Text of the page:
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Orange County

These Teenagers Go to the Mall to Volunteer

South Coast Plaza event offers youths who want to help an easy way to meet groups in need.

May 19, 2003|David Haldane | Times Staff Writer

Michelle Aspis came to further her medical ambitions by volunteering at a local hospital. Melissa Sanchez wants to spend her summer working with children at a day camp. And Florence Poon, 13, needs to find a group willing to let her volunteer.

All three Orange County high school students found what they were looking for Sunday at South Coast Plaza, Costa Mesa's "shopping resort."

"Volunteering was one of the greatest experiences I ever had," said Sandy Segerstrom Daniels, one of the center's managing partners and founder of its first volunteer day. "It's the only way that these charities can survive."

For some teens, volunteerism fulfills a requirement for high school graduation. For others, it's also a useful experience to list on college applications. Daniels said she organized the volunteer day -- featuring representatives from more than 40 nonprofit agencies and attended by about 1,000 kids -- to give the groups and potential volunteers a chance to check each other out.

"Volunteering changed my life," said Daniels, who first volunteered in junior high school for the Special Olympics. Today, she's on the boards of groups such as the Orange County Performing Arts Center, Children's Hospital of Orange County and the Orange County High School of the Performing Arts.

At least some of the teens who viewed the displays and signed mailing lists said they thought volunteer work could change their lives, too.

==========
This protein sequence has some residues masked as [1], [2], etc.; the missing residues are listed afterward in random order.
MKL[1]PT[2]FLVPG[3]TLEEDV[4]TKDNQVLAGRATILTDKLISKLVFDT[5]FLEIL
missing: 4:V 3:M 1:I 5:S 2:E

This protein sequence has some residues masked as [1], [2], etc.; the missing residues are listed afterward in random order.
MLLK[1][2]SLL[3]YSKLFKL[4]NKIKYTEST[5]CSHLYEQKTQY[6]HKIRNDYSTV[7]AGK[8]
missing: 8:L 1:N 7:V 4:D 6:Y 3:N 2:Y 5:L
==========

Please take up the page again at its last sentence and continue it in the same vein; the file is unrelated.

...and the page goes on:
"I want to be a doctor when I grow up so this will be good for my transcript," said Michelle, 15, a student at Tarbut V'Torah, a Jewish high school in Irvine, of the junior volunteer program at St. Joseph Hospital in Orange. Besides, helping nurses with common hospital tasks "sounds interesting."

Melissa, 16, wants to spend part of her summer as a volunteer counselor for Girls Inc., a Costa Mesa day camp. Attending the volunteer day helped, the Huntington Beach teen said, because "you get a real feel for what's out there."

Florence, who also wants to be a physician, said the event was a better way to find volunteer opportunities than searching the Internet. "This is very helpful," said her mother, Shirley Doo. "She planned the whole thing. I just drove her here."

Scott Fitzgerald, marketing director for Princeton Review, which helps students prepare for college, said evidence of volunteer services is increasingly sought by college admissions officers reviewing applications.

"They want to see students get involved in their communities because, when they get to the school, they want to see them get involved in the college community," Fitzgerald said.

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